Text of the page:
Women moot condemns '71 military action

Dawn, Monday 26 March 2001, 30 Zilhaj 1422

LAHORE, March 25: The second Trans-disciplinary Conference on Women's Studies—A making of meaning—condemned on Sunday the military action in the then eastern part of the country 30 years ago.

A resolution adopted on the second day of the five-day conference, arranged by the ASR Resource Centre, said: “This day marks the 30th anniversary of the Pakistan army action in 1971 against the people of what is now Bangladesh and beginnings of their struggle for liberation. On this day, we, the participants honour our sisters in Bangladesh for their courage and resistance to tyranny in those traumatic times and we condemn the use of rape and violence against women as a deliberate strategy of war.

“The military action against its own citizens and the use of rape as an instrument of dominance is a matter of national shame.

“The women's movement in Pakistan has acknowledged and apologized for the rapes in Bangladesh and has repeatedly called upon the government of Pakistan to do the same. The movement in Pakistan reiterates its demand that the government must acknowledge and take responsibility for the crimes it has committed and offer an unqualified apology to the people and government of Bangladesh.

“Although an apology and reparations do not, in any way, compensate for the violence against a people, nonetheless we demand that these gestures be made in the interests of our own humanity,” the resolution said.

Earlier, Amena Mohsin from Bangladesh read her paper on “Woman constructed, woman reconstructed”. She questioned the structure of modern states in South Asia.

She challenged the ideology of nationalism where women were looked upon as cultural and biological bearers of nation. She said nation had to be pure and during war times women were raped in an attempt to damage the enemy. The tragedy, she said, was that women's own nation would not want to discuss this particular issue.

She said rape was the ultimate sacrifice that a woman was ‘forced to make’. She referred to 1971 war, where Bengali women were raped and how later on Bangladeshi government silenced their voices. She said a woman continues to suffer first by the enemies and later by her own people.

She said the whole state structure was masculine and gave privileges to men. Therefore, she said, the need was for a different kind of state structure, based on people's hopes and aspirations.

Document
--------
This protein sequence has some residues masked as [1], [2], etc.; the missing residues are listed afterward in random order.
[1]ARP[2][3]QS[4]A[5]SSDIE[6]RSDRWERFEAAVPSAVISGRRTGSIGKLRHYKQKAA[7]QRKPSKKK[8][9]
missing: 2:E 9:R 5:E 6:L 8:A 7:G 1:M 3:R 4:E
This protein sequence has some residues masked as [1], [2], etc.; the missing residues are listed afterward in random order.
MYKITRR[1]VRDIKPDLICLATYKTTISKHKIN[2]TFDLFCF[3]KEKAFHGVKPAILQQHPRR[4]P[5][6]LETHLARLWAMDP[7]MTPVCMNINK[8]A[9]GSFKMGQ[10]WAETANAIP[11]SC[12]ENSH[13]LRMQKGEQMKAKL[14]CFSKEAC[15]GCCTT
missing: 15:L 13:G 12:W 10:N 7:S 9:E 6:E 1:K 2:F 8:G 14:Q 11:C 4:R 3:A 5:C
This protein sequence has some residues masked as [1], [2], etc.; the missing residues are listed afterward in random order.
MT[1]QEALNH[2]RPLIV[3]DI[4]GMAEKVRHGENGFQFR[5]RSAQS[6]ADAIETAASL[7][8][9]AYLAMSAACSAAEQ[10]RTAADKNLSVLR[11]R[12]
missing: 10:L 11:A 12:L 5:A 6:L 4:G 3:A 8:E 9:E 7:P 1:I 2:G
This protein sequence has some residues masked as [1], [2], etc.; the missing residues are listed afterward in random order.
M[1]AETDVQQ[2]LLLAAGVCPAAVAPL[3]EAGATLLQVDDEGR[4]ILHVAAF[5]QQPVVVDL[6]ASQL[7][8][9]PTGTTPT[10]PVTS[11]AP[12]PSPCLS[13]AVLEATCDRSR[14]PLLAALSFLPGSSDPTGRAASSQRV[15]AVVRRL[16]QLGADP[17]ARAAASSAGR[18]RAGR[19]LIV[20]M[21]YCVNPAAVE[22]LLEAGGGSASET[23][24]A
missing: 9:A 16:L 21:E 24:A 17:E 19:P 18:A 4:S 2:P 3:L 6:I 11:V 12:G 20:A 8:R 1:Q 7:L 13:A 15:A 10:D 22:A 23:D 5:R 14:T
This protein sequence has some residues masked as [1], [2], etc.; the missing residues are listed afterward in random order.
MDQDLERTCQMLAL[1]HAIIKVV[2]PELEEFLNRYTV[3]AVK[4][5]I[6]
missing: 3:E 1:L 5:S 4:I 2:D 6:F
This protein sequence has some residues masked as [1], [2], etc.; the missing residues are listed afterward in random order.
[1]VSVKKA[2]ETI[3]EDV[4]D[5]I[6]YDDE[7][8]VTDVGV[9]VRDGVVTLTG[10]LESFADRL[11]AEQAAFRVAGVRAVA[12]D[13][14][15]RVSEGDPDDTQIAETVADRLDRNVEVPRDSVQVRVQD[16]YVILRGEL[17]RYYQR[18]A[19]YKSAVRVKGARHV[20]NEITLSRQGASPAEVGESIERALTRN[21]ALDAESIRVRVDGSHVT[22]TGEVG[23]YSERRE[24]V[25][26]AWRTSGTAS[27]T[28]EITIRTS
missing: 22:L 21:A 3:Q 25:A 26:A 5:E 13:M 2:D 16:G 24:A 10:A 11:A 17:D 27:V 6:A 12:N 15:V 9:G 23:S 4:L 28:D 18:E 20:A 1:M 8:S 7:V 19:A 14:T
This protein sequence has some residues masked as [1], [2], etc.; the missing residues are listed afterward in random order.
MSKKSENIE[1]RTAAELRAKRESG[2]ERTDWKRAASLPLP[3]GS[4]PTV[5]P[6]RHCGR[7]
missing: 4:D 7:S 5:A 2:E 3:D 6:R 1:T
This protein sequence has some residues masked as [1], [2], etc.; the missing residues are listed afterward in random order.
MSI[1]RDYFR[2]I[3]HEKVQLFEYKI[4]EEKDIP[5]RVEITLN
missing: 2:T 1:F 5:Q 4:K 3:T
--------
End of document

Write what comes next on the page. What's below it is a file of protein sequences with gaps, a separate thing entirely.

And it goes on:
Prof Dr Zoya Hassan, head of the political science department of the Jawaharlal Nehru University, said in her paper that recently the issue of reservation of women seats in parliament generated a lively debate in the polity and women's movement.

She said the polity was divided over the issue.

She said before the bill reserving 33 per cent seats for women in parliament was introduced, all the political parties were supporting it. Even the reservation of seats was in their manifestoes. But after it was introduced the bill triggered a wide spread opposition. Currently it was in limbo.

Dr Zoya said that the political parties and legislators earlier supporting the reserved quota of seats for women, had now posed a gendered resistance.

She was of the opinion that women should not aloof themselves but work in the political institutions to bring in a change.

Huma Haq pointed out a ‘major flaw’ in the health policy of Pakistan regarding women. She said that the health policy took the women as a mother. All the health budget fixed for women started with pre-pregnancy to post-pregnancy and mal-nutrition. Maternal and infant mortality and mal-nutrition was discussed.

She said that women were human beings and could suffer from any disease. She demanded that the health policy should be made gender friendly and radical feminists be included while framing it.

Hina Jilani said the women movement had raised debates which were not in Pakistan. They took up the issues which were complex. These issues had effected the social, political and institutional thinking in Pakistan. She called upon the feminists to work together with other social, civil and political movements.

She said Pakistan was not a homogeneous society. She said that homogeneity could not be created and diversity could not be ignored. She said that the state priorities were not in cohesion with the needs of the people of Pakistan.

She said that if the state continued with the Jehadi movements, it was not going to effect the women and non-Muslim citizens of Pakistan but could have serious repercussions on the economy.